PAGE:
Although the programmes cover the last 500 years or so, they mainly cover the 18th and 19th centuries. It would be interesting to hear a similar type of programme describing how life changed from the beginning to the end of the 20th century but there is plenty of dosumentary evidence available to cover this period. The discs here cover a period where such documentation is rare and has taken painstaking research to uncover.

I thoroughly enjoyed listening to these discs. Although over 6½ hours in length, I listened to it all in two sessions without becoming bored.
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VINE VOICEon 6 October 2010
Format: Audio CD|Vine Customer Review of Free Product( What's this? )
I found it hard not to judge this presentation by the audio book "At Home, A short history of Private Life" By Bill Bryson. Where as the Bill Bryson book/audio book is about the evolution of home and hearth, it spreads further to changes across the pond too. A History of Private Life is more about the evolution of the home in England.

It is interspersed with poems, songs and diary entries of people of the times. Much focus is made on the plight of the woman in history too, and is illustrated with the lovely song "The Housewife's Lament." I would have liked to hear the song in its entirety rather than just bits of it through out the discs, it is by far the best rendition I have heard of it.

There are amusing anecdotes in the section about home remedies, one of the worst was a cure for a certain ailment was to put a chicken on your head or chest (not a live one)There is a section devoted to adultery and its consequences and how the servants knew everything of a household. The various voice actors bring the stories to life and make for an interesting listen. You will probably have to listen to it more than once to glean all the information from it, and many of the tales of the misuse of women at the hands of mankind will surely swell the sisterly compassion for the suffering of your fellow females! LOL

Actually to be honest it did give me more of an appreciation for the changes in society towards women and their rights when listening to the woes of the woman in times past and not so long ago.

Amanda Vickery gives an interesting narration and insight to the private life of the British home. It was well done, not better than Bill Bryson's version, but good on its own merits as it tackles the subject from a slightly different angle.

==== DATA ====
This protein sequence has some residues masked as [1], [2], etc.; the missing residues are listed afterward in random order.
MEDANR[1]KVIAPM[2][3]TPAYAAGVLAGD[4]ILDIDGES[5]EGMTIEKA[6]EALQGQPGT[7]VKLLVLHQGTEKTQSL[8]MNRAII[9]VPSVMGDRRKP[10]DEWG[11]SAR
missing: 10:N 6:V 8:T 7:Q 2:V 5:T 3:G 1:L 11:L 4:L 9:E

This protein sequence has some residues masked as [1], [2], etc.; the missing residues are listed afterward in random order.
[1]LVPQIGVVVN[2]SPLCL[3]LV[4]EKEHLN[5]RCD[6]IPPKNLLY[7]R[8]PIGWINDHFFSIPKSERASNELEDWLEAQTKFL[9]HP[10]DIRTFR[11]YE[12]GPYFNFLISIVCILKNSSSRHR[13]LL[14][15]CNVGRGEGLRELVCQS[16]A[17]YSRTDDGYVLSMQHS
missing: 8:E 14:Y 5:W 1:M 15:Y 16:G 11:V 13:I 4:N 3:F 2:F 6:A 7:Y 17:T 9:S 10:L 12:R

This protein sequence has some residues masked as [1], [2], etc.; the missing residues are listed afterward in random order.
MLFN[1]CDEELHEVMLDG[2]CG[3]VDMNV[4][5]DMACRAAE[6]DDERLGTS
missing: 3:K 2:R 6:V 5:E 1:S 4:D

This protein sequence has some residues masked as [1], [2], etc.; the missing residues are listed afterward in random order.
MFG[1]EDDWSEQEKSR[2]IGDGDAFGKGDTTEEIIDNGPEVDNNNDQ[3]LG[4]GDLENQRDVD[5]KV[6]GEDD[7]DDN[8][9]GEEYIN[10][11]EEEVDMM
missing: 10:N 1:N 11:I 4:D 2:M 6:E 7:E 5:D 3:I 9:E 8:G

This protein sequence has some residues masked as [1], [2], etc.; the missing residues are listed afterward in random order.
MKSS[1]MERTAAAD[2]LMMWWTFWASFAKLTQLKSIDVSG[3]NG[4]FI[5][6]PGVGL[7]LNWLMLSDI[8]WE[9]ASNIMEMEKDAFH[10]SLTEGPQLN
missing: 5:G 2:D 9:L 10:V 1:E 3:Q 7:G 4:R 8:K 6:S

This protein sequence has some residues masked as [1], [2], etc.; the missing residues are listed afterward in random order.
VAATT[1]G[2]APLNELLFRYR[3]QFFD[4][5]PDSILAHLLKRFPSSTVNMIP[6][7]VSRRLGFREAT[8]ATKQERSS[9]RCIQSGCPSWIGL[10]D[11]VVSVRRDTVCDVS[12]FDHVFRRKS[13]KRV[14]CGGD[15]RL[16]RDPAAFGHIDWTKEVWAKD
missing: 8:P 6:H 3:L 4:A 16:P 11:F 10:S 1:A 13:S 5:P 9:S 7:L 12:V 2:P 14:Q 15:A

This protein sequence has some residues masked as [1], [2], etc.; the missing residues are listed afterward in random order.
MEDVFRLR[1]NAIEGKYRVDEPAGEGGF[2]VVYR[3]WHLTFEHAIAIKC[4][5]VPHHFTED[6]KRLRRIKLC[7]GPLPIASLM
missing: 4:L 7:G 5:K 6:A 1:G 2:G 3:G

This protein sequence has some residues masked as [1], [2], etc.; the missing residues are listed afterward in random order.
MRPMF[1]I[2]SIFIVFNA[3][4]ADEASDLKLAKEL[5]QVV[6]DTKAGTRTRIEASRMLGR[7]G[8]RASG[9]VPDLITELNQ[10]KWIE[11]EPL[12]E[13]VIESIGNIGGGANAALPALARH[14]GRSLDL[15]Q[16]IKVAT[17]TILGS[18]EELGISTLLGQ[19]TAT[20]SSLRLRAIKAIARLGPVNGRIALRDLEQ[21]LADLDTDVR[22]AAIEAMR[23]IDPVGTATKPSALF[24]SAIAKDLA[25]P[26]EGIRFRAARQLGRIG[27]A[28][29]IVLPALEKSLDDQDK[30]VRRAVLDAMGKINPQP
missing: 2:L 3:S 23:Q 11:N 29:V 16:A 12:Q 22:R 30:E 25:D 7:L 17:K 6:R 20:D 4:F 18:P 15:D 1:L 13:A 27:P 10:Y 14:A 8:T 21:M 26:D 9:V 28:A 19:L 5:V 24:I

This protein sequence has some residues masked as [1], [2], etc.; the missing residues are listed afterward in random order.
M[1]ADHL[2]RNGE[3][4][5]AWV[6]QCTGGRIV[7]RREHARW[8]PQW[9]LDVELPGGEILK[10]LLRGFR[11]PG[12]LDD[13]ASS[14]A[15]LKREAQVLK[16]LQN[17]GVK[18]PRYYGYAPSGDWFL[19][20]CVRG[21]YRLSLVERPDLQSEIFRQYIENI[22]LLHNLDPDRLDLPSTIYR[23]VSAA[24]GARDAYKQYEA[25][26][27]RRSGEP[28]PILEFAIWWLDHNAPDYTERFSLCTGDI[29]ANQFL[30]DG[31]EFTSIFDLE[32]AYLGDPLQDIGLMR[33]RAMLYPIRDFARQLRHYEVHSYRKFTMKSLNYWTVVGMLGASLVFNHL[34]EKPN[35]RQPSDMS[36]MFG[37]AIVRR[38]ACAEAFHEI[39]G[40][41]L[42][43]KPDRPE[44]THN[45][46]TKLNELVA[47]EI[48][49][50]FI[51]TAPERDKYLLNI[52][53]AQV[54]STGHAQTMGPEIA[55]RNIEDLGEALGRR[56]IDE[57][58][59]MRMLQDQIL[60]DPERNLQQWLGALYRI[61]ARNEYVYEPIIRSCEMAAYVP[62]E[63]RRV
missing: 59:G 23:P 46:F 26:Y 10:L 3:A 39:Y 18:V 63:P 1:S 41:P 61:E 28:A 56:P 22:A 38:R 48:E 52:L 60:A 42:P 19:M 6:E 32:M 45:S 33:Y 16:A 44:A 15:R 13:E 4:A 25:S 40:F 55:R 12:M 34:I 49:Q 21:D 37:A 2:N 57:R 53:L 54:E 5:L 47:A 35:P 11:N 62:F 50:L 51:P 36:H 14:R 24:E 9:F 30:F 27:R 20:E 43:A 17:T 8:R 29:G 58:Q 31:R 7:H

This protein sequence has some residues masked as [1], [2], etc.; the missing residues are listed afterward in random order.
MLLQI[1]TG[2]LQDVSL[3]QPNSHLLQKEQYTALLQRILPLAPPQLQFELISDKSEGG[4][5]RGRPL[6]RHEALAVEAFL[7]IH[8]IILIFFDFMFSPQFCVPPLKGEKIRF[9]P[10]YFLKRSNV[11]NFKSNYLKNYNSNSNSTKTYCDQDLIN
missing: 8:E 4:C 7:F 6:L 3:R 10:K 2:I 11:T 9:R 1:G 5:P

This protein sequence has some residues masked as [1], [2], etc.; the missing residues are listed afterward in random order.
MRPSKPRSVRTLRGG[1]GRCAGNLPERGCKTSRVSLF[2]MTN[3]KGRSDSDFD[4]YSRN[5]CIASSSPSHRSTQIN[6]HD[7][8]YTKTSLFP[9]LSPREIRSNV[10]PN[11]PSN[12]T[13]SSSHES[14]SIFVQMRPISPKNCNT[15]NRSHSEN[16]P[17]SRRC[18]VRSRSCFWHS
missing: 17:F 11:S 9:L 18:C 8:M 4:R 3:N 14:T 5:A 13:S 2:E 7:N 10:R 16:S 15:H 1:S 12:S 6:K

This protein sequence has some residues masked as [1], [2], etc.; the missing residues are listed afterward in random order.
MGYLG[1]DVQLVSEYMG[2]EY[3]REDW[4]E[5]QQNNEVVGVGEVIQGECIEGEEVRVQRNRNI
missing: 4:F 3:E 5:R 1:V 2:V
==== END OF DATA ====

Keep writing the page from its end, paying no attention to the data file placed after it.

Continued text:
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on 17 September 2010
This is a 30 episode series giving over 6 hours of listening on 6 CDs. I ordered this because I enjoy just about everything on Radio 4 but for series such as this rarely get to follow them all the way through. It was excellent to be able to listen to one episode after the other in the car.

In this series Amanda Vickery gives a history of private, domestic life over the centuries as captured through real diaries, letters, court reports and in the popular songs and poetry of the day. A series of actors speak for the characters and I always lit up to hear John Sessions' melodious tones! The songs were good also and some were even a bit saucy! Personally I found Amanda a teensy bit grating sounding a bit like an enthusiastic Blue Peter presenter, however she is clearly fascinated with social history, and was at her best when genuinely moved by the experiences of her subjects.

As most history taught is concerned with major events I found it really interesting to hear about how people lived and loved over the centuries; what caused them delight or distress; their aspirations, snobberies and fears. Each episode covers a specific topic, for example the bedroom, kitchen physic, pots and pans, marriage, divorce, batchelors, spinsters, widows, good taste, science in the home, suburbia. The gossipy style made it interesting and in places really funny. There are plenty of serious issues discussed too. The lack of rights, formal education or property in the past for women was illustrated particularly poignantly in a number of stories.

Anyhow it is very good and I recommend buying it if you enjoy those odd snippets you catch on the radio and wish you'd caught other episodes.
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VINE VOICEon 7 December 2010
Format: Audio CD|Vine Customer Review of Free Product( What's this? )